University of Waterloo

The Airborne Cryosphere-Observing SAR System (CryoSAR): Airborne and Ground-based Observations of Terrestrial Snow and Lake Ice

Prof. Richard Kelly

May 12, 2023, 11:30 AM, EC4-2101A

Abstract: The Cryosphere-Observing SAR (CryoSAR) system is a Ku- and L-band polarimetric synthetic aperture radar (SAR) system designed to conduct observations of snow and ice on land and over water bodies, and soil moisture status. The CryoSAR system is a fully polarimetric SAR with the capability to conduct single or repeat pass observations for interferometric SAR (InSAR) applications. There is significant interest in the Ku (13.5 GHz) polarimetric response and L-band (1.3 GHz) InSAR measurements of snow on land and water as tools to estimate snow water equivalent, a key variable in water resource management applications and in climate change studies. The CryoSAR radars can be operated independently or together. They can also be deployed on a relatively small aircraft, such as a Cessna 208, which is widely available across North America, Europe and beyond, making the system relatively agile in its deployment. An adjustable mounting system has been designed to enable the instrument to be installed from inside and aircraft and at specified look angles. In fall 2022 and winter 2023, a season-long deployment of the system was conducted in Ontario as part of a Canadian Space Agency-funded project and in support of the Terrestrial Snow Mass Mission. Flights were conducted over selected sites in Ontario including the Haliburton Highlands and Powassan. Field campaigns were also conducted on the ground to provide correlative ground reference data. A combination of traditional field observations of snow properties, and detailed state-of-the-art measurements of microstructure properties were made to quantify the snowpack bulk and stratigraphic characteristics of the snow at the different field sites. This presentation discusses the initial observations made with the CryoSAR system at Ku- and L-band and correlative field measurements. Results focus on the polarimetric responses from snow on land and on lake ice and demonstrate its applicability for terrestrial snow monitoring.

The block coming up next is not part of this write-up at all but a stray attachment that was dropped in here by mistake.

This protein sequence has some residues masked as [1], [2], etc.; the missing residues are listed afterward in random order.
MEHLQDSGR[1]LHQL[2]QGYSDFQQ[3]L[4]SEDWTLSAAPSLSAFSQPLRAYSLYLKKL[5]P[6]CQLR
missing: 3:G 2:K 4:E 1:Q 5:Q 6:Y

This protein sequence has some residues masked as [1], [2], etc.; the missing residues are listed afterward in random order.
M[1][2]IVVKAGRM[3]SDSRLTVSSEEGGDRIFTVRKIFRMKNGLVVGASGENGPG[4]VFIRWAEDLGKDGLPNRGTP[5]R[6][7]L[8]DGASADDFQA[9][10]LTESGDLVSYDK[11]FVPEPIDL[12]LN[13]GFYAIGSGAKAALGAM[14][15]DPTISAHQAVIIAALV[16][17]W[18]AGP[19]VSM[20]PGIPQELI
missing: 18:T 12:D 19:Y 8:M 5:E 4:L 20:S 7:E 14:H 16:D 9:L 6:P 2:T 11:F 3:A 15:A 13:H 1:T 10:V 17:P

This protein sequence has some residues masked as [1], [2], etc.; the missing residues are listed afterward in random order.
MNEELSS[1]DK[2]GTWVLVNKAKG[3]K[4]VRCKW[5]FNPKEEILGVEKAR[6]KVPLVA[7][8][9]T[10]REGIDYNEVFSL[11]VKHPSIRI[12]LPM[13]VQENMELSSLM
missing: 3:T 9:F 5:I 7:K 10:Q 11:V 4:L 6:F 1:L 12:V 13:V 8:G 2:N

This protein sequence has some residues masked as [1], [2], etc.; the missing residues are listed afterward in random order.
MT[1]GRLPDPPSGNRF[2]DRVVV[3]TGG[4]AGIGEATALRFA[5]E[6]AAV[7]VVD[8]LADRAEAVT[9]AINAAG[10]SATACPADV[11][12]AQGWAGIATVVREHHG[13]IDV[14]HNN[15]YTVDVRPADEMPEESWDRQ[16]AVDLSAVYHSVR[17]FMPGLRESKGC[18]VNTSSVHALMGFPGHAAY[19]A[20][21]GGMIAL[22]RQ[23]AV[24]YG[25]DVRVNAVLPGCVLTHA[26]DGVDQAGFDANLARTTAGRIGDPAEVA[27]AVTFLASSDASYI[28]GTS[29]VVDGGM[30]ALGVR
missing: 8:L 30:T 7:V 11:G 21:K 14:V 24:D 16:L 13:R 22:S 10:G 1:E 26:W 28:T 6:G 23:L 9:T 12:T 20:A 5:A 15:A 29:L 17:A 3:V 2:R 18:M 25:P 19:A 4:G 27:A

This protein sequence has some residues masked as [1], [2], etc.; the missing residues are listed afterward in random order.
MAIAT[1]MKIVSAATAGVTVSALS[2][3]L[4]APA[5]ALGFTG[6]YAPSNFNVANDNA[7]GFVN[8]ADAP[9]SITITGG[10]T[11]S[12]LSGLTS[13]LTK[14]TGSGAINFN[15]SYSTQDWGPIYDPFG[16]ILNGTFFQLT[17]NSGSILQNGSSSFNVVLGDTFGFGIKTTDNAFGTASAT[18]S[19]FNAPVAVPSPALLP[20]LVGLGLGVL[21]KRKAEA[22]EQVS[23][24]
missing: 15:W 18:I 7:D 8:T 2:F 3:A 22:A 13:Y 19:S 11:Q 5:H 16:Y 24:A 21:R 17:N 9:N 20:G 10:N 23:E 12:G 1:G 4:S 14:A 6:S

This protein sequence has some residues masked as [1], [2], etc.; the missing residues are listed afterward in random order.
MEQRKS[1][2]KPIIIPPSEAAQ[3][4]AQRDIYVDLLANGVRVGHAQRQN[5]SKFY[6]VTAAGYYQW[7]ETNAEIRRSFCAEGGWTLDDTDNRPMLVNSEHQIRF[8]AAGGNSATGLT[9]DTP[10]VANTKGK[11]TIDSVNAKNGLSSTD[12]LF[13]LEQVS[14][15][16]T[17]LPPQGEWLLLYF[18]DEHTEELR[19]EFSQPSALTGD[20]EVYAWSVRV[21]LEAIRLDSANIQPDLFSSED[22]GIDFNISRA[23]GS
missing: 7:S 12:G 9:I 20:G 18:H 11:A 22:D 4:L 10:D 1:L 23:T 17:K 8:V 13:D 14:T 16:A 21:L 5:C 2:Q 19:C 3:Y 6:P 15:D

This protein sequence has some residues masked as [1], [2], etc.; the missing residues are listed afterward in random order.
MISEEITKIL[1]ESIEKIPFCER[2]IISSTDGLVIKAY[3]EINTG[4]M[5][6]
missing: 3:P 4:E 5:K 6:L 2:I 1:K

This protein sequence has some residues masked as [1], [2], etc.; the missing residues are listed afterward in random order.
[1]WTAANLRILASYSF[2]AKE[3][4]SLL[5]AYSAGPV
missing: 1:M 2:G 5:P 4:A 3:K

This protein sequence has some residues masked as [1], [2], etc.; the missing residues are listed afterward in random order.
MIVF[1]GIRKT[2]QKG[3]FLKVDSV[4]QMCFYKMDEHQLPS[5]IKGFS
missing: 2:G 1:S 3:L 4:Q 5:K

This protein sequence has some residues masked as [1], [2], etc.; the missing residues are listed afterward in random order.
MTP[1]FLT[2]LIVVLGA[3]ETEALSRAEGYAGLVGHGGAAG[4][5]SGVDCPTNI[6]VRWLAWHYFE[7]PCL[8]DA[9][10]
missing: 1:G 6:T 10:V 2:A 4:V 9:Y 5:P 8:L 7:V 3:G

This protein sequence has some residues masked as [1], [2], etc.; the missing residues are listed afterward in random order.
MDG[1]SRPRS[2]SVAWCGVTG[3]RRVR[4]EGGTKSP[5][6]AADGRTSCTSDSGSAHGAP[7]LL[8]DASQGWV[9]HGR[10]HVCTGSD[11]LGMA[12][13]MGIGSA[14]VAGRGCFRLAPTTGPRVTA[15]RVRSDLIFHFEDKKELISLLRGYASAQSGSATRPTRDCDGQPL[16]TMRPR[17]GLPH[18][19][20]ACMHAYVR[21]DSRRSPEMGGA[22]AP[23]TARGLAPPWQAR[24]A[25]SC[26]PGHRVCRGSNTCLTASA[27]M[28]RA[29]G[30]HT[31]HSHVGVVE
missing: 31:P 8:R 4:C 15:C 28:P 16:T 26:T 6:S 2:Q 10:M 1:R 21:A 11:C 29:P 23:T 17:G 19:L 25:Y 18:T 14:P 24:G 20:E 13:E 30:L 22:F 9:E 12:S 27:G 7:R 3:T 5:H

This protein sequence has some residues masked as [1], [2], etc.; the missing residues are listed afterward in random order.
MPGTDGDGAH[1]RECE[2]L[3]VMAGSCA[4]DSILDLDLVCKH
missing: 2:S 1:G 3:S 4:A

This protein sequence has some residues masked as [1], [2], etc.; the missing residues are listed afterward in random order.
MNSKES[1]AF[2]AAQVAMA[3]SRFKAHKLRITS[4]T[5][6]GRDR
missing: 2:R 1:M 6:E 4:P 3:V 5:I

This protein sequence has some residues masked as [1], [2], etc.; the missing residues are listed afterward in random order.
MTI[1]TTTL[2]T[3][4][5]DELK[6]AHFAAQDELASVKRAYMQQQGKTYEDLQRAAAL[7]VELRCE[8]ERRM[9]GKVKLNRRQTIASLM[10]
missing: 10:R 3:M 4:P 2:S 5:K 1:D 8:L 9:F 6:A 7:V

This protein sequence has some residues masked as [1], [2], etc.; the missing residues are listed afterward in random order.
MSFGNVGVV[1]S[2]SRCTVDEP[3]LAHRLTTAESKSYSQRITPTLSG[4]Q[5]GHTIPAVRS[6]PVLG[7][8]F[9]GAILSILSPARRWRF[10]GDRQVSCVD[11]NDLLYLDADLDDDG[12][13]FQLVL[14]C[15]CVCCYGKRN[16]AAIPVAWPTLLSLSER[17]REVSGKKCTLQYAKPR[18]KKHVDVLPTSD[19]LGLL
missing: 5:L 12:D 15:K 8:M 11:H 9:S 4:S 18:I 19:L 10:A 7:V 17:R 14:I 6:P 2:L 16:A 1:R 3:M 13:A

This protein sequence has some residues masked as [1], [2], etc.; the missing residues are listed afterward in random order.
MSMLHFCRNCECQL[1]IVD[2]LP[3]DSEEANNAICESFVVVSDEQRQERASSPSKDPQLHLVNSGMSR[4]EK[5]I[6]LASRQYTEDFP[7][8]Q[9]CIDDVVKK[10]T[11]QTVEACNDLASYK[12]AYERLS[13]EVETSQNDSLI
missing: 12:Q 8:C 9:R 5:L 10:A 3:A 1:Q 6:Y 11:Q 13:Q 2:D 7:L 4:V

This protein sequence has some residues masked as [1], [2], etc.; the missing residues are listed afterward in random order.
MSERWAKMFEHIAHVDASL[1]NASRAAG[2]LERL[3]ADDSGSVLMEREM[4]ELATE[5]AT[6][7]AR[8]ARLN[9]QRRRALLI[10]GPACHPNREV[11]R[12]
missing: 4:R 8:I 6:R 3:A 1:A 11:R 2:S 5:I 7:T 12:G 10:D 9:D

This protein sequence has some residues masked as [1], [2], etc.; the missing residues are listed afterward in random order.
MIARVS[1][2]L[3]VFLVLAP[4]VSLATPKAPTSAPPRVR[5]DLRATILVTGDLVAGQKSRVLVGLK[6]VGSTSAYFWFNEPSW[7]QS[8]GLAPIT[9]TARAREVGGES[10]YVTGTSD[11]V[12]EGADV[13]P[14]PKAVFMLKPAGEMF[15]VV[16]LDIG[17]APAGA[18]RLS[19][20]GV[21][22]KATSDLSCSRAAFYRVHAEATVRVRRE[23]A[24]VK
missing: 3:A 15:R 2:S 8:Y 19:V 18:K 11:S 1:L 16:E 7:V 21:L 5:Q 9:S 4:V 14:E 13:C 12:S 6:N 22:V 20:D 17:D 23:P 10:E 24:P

Richard Kelly is a Professor in the Department of Geography and Environmental Management at the University of Waterloo. With over 30 years of microwave remote sensing experience, his research focuses on the estimation of seasonal snow mass using microwave observing systems from ground, air and space. He is the PI for JAXA’s AMSR2 operational snow depth product and is the PI for the UW CryoSAR instrument, a CFI-funded imaging radar system with collaborators from across Canada. His current research focuses on supporting the science for the Terrestrial Snow Mass Mission, a dual-frequency Ku-band mission in planning at ECCC and CSA. Prof. Kelly is happy to be a long-term and avid Arsenal FC fan.